Spring may have come early to the local housing market, with home sales increasing and multiple offers sneaking back into the norm after a downturn over the last few months. While still not at the levels of the peak pandemic market, buyers are actively competing with one another again, as mortgage rates and prices have come down in King and Snohomish counties. General low inventory on the affordable and mid-price end of the spectrum has also fueled competition.
With the average 30-year fixed-rate mortgage coming down to around 6.09% — about a full percentage point lower than last November — mortgage payments are more affordable to today’s buyers than they would have been in the fall, especially since home prices in most areas have come down or at the very least flattened. The question will be if today’s conditions fuel enough competition to set prices rising again in the coming months.
In King County, single-family homes sold for a median of $781,098 in January, up slightly from $775,000 in January 2022. Of these sold units, 11% closed above list price, and over 30% sold in less than two weeks, markers of some competitive demand in the region. Combining King County condo and residential sales, January’s 1,003 sold units were a 32% drop from the 1,437 closings in December.
In Seattle, the median price of a single-family home ticked up to $803,750 last month, compared to $790,000 a year ago. Almost 40% of Seattle residential listings sold in less than two weeks, and 13% sold above list price. With 1.3 months’ inventory, buyers seeking single-family homes have a few more options to choose from than they did a year ago, but the condo market in the city is where they can maximize their buying power even more. The median price for Seattle condos was a relatively affordable $487,500 and, with 2.1 months of inventory on the market, condo buyers may have an easier path to purchase for the time being.
On the Eastside, prices continued to stabilize at a lower level than we saw during the pandemic. The median price of a single-family home in the area was $1,320,000 in January, down 13% from $1,515,500 in January 2022. Like Seattle, the Eastside currently has 1.3 months’ supply of homes. While only 8% of homes sold over list price in January, nearly 30% sold in two weeks or less, indicating that there is healthy buyer demand for correctly priced Eastside homes.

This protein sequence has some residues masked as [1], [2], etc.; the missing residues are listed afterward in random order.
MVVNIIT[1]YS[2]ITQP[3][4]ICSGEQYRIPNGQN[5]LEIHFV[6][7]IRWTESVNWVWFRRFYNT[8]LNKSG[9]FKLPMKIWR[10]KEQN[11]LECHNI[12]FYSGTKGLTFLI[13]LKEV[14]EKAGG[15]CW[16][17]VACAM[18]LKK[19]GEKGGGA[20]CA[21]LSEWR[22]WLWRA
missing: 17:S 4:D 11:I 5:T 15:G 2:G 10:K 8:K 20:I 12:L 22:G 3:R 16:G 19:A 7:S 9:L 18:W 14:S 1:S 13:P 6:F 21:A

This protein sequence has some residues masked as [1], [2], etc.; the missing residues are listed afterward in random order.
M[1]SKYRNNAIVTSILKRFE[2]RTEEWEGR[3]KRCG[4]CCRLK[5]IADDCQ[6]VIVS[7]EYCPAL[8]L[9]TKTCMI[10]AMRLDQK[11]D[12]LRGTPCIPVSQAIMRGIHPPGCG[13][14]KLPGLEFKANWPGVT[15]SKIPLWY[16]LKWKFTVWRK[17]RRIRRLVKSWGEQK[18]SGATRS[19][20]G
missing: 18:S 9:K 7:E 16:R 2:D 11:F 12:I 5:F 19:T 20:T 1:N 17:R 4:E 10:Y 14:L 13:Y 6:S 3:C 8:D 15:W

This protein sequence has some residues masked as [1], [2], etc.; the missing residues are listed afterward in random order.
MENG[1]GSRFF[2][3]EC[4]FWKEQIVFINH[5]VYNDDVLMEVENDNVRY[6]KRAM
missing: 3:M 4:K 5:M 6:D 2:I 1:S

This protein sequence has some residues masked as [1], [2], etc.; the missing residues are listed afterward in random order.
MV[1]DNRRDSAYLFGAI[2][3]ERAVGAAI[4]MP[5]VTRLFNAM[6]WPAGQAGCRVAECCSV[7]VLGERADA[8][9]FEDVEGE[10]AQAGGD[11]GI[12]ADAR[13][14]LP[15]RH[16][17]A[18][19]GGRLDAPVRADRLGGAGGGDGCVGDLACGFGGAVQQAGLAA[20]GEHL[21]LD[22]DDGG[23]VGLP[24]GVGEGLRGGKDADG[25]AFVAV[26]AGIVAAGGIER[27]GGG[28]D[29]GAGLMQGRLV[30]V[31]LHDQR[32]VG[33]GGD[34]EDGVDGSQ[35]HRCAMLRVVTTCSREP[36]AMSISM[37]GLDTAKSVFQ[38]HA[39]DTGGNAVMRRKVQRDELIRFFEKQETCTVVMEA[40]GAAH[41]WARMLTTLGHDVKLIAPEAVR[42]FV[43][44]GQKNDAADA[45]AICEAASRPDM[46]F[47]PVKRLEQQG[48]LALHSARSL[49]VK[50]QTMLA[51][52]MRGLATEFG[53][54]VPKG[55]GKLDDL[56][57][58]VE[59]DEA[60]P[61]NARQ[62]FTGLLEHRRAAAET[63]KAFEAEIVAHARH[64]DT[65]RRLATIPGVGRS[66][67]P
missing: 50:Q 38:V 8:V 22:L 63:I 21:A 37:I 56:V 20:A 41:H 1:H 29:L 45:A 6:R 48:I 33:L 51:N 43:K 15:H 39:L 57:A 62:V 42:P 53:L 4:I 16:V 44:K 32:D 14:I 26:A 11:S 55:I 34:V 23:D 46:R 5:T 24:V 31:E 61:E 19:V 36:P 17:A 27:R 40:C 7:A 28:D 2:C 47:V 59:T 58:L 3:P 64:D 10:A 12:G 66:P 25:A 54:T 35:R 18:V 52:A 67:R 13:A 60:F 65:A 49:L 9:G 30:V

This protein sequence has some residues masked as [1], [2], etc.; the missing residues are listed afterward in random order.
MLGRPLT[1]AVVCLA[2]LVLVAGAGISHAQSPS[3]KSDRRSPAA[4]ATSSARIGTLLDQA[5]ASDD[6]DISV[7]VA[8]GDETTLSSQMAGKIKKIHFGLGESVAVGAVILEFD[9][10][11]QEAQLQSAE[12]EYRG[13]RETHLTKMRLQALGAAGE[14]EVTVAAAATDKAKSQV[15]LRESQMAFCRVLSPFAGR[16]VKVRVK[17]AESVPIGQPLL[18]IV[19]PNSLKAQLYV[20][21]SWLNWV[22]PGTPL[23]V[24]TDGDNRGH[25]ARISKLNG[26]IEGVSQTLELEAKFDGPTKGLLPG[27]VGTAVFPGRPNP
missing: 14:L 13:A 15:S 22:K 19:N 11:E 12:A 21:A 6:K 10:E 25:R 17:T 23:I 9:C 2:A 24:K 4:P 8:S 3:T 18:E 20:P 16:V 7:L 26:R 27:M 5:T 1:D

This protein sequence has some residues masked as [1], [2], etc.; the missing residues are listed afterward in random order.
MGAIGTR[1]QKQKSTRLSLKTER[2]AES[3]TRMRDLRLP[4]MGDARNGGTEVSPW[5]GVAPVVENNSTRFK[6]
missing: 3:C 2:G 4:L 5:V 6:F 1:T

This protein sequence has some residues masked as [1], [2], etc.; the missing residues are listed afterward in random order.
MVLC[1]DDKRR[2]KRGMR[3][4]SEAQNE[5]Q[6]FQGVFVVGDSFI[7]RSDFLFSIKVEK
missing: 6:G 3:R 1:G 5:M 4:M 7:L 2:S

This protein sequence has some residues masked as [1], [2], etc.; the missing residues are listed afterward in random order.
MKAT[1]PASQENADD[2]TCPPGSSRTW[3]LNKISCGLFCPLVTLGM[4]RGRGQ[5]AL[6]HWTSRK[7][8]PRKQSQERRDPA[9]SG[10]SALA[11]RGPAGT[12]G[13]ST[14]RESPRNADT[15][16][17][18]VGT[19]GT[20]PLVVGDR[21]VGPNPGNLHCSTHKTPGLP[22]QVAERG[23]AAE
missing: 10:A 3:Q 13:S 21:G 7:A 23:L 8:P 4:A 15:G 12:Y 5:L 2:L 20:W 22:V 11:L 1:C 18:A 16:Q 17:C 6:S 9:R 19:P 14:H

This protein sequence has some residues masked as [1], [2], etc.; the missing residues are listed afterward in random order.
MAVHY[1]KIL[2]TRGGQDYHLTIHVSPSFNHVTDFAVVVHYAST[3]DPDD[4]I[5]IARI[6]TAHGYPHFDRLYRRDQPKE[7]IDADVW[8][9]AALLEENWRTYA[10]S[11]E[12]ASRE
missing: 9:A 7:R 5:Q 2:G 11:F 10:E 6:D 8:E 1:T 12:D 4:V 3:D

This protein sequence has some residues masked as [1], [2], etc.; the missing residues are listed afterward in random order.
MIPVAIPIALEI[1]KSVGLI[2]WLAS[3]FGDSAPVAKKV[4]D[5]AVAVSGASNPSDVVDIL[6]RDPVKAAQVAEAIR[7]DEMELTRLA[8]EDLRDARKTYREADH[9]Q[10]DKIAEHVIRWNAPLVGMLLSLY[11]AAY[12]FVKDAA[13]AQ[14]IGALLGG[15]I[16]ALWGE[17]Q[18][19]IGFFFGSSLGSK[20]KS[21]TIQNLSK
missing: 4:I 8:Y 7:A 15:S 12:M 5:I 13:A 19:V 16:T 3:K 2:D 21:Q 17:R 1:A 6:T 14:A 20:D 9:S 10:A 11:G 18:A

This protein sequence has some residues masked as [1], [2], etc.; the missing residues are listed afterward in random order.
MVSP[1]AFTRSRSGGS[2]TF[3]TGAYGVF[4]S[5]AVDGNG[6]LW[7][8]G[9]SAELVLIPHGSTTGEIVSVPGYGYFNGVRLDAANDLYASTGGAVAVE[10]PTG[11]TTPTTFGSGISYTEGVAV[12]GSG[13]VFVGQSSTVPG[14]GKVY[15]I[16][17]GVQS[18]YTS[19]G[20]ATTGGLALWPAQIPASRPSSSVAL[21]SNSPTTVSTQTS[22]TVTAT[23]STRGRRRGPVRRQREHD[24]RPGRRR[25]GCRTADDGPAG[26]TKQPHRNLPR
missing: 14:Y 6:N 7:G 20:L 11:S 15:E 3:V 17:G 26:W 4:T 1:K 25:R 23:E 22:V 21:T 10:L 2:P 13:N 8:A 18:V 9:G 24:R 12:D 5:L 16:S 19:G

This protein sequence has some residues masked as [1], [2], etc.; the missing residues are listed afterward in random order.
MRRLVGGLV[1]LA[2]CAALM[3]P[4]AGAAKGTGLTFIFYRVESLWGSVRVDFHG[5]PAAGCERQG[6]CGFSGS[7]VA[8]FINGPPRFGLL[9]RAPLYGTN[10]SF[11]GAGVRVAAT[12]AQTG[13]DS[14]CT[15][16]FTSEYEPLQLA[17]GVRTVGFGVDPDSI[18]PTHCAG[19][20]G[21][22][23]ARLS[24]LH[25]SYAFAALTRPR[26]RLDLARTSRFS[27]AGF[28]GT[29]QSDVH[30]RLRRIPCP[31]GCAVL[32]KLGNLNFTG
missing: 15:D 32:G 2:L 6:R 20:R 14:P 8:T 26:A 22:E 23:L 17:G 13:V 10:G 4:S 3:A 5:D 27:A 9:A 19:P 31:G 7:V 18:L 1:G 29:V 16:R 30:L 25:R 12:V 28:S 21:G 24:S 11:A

Snohomish County remains a more affordable alternative to Seattle and the Eastside, with the median single-family home price dropping to $699,000 last month. That’s down from $715,000 the same period last year. The county has the smallest amount of inventory, with a single month’s supply of listed homes. Of the closed sales, 34% sold in less than two weeks — reinforcing the fact that many buyers are prepared to move quickly in a hastening market.
According to Windermere’s Chief Economist Matthew Gardner, taking an annual average “is better than comparing this month to this month.” For example, inventory across the Puget Sound region is up almost 200% year-over-year. When compared to the number of active listings during the last pre-pandemic year, the current number falls short by about 30%. This indicates there’s still plenty of room for a competitive market in the months ahead.
If you have questions about these housing market trends or other real estate topics, please reach out to your Windermere broker.
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This post originally appeared on GetTheWReport.com.